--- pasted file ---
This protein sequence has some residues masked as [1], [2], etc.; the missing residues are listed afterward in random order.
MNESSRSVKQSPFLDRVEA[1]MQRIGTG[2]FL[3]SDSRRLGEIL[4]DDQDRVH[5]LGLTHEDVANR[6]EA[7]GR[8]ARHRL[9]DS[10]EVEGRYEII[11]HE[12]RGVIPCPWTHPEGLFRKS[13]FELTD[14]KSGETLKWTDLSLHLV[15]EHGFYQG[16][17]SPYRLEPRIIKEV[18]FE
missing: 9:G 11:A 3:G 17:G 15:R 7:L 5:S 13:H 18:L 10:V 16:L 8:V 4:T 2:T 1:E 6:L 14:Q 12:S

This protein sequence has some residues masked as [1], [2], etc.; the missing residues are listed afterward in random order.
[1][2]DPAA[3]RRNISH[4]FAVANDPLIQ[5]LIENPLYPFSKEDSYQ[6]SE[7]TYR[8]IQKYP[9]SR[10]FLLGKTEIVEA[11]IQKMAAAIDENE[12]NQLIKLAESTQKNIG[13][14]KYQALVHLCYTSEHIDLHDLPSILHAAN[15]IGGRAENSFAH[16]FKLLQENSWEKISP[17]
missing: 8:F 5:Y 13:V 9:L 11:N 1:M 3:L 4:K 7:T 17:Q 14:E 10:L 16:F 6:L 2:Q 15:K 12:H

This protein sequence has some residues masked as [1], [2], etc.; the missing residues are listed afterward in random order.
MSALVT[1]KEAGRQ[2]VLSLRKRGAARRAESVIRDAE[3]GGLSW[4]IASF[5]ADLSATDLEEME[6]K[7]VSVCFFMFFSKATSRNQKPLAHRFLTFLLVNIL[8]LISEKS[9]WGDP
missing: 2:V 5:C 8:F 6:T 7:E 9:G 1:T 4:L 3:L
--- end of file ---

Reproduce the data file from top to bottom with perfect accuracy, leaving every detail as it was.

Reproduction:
This protein sequence has some residues masked as [1], [2], etc.; the missing residues are listed afterward in random order.
MNESSRSVKQSPFLDRVEA[1]MQRIGTG[2]FL[3]SDSRRLGEIL[4]DDQDRVH[5]LGLTHEDVANR[6]EA[7]GR[8]ARHRL[9]DS[10]EVEGRYEII[11]HE[12]RGVIPCPWTHPEGLFRKS[13]FELTD[14]KSGETLKWTDLSLHLV[15]EHGFYQG[16][17]SPYRLEPRIIKEV[18]FE
missing: 9:G 11:A 3:G 17:G 15:R 7:L 5:S 13:H 18:L 10:V 16:L 8:V 4:T 2:T 1:E 6:L 14:Q 12:S

This protein sequence has some residues masked as [1], [2], etc.; the missing residues are listed afterward in random order.
[1][2]DPAA[3]RRNISH[4]FAVANDPLIQ[5]LIENPLYPFSKEDSYQ[6]SE[7]TYR[8]IQKYP[9]SR[10]FLLGKTEIVEA[11]IQKMAAAIDENE[12]NQLIKLAESTQKNIG[13][14]KYQALVHLCYTSEHIDLHDLPSILHAAN[15]IGGRAENSFAH[16]FKLLQENSWEKISP[17]
missing: 8:F 5:Y 13:V 9:L 11:N 1:M 3:L 4:K 7:T 17:Q 14:E 10:L 16:F 6:L 2:Q 15:K 12:H

This protein sequence has some residues masked as [1], [2], etc.; the missing residues are listed afterward in random order.
MSALVT[1]KEAGRQ[2]VLSLRKRGAARRAESVIRDAE[3]GGLSW[4]IASF[5]ADLSATDLEEME[6]K[7]VSVCFFMFFSKATSRNQKPLAHRFLTFLLVNIL[8]LISEKS[9]WGDP
missing: 2:V 5:C 8:F 6:T 7:E 9:G 1:T 4:L 3:L